As Croatia managed to finish in the Top 10 of 5 out of these 6 contests, these figures suggest that having neighbours to vote for you in the contest is a huge advantage. Indeed, one could make the argument that Serbia didn’t win the contest until all 6 fully recognised Yugoslav republics were taking part – especially as almost a quarter of all Molitva’s points, 60 in total, came from within the former Yugoslavia. So why then has this not benefited the other Yugoslav republics? Bosnia and Herzegovina came 6th in 2011, gaining 12 points from the majority of present ex-Yugoslav states, but got little else from the rest of the continent. Slovenia and North Macedonia have never got higher than 7th, Montenegro a sobering 13th… could it be that being part of a large voting bloc dilutes the voting power too much? In recent years some singers from Croatia and Serbia have even publicly lambasted the other republics for their lack of votes! It would therefore seem that while bloc voting is enough for some countries to garner a handful of points, but not enough to win outright.

Although Croatia’s experience of neighbourly voting is generally positive, it seems to be a vastly different case for other countries. Below is a summary of the points that other ex-Soviet republics awarded to Lithuania:

Points awarded to Lithuania by other former Soviet republics 1999-2007*
*Lithuania did participate at Eurovision in 2003 and did not qualify for the final in 2004-2005

Lithuania’s support from its neighbours has been a lot more sporadic. Granted, many of the other former Soviet Republics didn’t start taking part till years after Lithuania but even when more did start taking part, little changed. Only their direct neighbours Latvia and Belarus have consistently award points to Lithuania over the years – just no where near on the same scale as the former Yugoslav republics. Lithuania’s qualification record has also impacted on their chances at Eurovision with several missed finals. A similar story can been seen with Belarus, who occasionally score big from Russia and Ukraine, but make it to the final so infrequently they don’t get to capitalise from it – and similar stories are echoed throughout the corridor.

Many for example would naturally assume that the Czech Republic and Slovakia would exchange points given their shared history and closely related cultures, but the countries have never participated at the contest at the same time! Conversely, Romania has awarded Hungary at least 1 point every year bar one since both countries debuted in 1994 – many suggesting Romania’s Hungarian speaking population is the source of these votes. However, when you consider that this has only occurred at 10 contests out of a possible 27, it suddenly seems a lot less lucrative.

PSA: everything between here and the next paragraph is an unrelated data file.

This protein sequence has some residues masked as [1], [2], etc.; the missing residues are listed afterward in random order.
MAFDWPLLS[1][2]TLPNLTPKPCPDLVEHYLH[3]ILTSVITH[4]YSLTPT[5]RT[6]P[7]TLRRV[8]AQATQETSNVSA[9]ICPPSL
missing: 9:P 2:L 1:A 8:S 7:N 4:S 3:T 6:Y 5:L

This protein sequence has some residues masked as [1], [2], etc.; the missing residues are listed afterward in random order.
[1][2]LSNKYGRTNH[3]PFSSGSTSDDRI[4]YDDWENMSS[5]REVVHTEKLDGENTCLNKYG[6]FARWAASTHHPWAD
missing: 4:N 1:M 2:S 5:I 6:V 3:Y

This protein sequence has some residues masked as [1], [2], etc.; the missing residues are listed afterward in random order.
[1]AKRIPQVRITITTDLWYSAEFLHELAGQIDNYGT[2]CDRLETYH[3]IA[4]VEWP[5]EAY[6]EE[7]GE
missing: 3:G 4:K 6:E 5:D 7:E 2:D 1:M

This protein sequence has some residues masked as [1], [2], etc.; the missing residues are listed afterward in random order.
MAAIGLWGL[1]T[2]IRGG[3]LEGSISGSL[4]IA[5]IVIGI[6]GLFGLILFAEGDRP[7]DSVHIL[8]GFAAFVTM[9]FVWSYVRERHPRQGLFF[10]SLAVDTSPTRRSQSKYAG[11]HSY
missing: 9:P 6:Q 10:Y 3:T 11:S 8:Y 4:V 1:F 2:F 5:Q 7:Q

Some nations have doubtlessly been helped up the scoreboard by their neighbours at Eurovision. The issue in this particular region seems to be the variability of support within perceived voting blocs, compounded by the inconsistencies of countries in this corridor entering the contest and qualifying for the final. As both Croatia and Lithuania prove, bloc voting is not a guaranteed method to gain votes, and very rarely enough to seal a victory by itself. Broad appeal is doubtlessly the basis of any winner of the Eurovision Song Contest,

In Conclusion

Central Europe current lack of Eurovision wins is multifaceted. While the fact that these countries have shorter histories at the contest would appear to be the immediate answer, unfavourable winning conditions have been exacerbated by a combination of factors, including irregular participation over the years, haphazard qualification records and the pitfalls of trying to secure points as part of a voting bloc. Indeed, although many of these countries seem to belong to a sphere that often exchanges points, the traffic often seems to be one way and almost never amounts to enough to climb the scoreboard to victory.

All this being said, there are always exceptions to any set of stats and theories. Serbia lies at the heart of this region and claimed a debut victory in 2007, as did Yugoslavia before it in 1989, occupying much the same space on the map. So it isn’t impossible for any country in this region to lift that glass microphone, as these victories and Poland and Bulgaria’s near misses prove. In recent years, many countries along this corridor have secured their best ever placing… North Macedonia coming 7th in 2019, the Czech Republic’s 6th place in 2018 and Moldova’s 3rd in 2017… these countries are slowly but surely coming to the fore of the contest…

It’s definitely not a question of if, but rather when.

What do you think? Do you agree with this editorial? Do you think we’ll soon see a Central European Eurovision win?

Let us know what you think!

Author: James Scanlan
Source: Eurovision Ireland